Construction of Nigeria-Morocco gas pipeline begins

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Construction of Nigeria-Morocco gas pipeline begins

Construction of the Nigeria-Morocco gas pipeline has commenced. Chief Operating Officer of the gas and power of the Nigerian National Petroleum Corporation (NNPC), Yusuf Usman announced the start of the project.

The pipeline project falls in line with the “Decade of Gas Master Plan” that Nigeria’s President Muhammadu Buhari launched in 2020, which seeks to bolster Nigeria’s gas production and gas exports despite a global transition to clean energy.

The pipeline project is expected to be mutually beneficial for Morocco, Nigeria, and a slew of countries along the pipeline’s route in West Africa. The pipeline will pass through West African countries such as Benin, Tago, Ghana, Cote d’Ivoire, Liberia, Sierra Leone, Guinea, Senegal, and into Morocco.

Read:Construction Begins on Nigeria Train 7 LNG project

Transition to cleaner fuels

Before Morocco secured the deal with Nigeria, the NNPC had considered building the Trans-Saharan pipeline since the 1970s. The original plan would extend from Nigeria and into Algeria. Nigeria was however hesitant to extend the pipeline into Algeria, citing security concerns due to terrorism and political instability.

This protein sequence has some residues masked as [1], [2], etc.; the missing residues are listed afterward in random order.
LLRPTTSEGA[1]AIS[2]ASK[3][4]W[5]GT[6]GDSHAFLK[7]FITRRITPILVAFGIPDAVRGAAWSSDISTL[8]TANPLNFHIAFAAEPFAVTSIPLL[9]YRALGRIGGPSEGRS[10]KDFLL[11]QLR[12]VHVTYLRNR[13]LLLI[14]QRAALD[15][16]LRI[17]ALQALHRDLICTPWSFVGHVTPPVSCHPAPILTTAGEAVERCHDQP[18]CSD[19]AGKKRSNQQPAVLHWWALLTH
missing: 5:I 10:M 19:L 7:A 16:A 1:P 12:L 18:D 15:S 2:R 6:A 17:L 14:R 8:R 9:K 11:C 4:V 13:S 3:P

In 2019, the Economic Community of West African States (ECOWAS), which is an economic trade bloc that Morocco applied to join in 2017, supported the Nigeria-Morocco pipeline over the Trans-Saharan pipeline project.

Oil contributes around half of the government’s revenue and most of its foreign exchange receipts making Nigeria one of the countries most susceptible to the global transition to cleaner fuels. According to Global Energy Monitor, the US $25bn would take 25 years to complete, although Usman’s statements suggest an earlier completion date.

On the Moroccan side, this landmark project is part of the South-South cooperation upheld by King Mohammed VI. It is expected to create a competitive regional power market and benefit all West African people, countries and their economies. The project sets to add into Morocco’s growing list of African trade deals, securing its position as an African economic leader.

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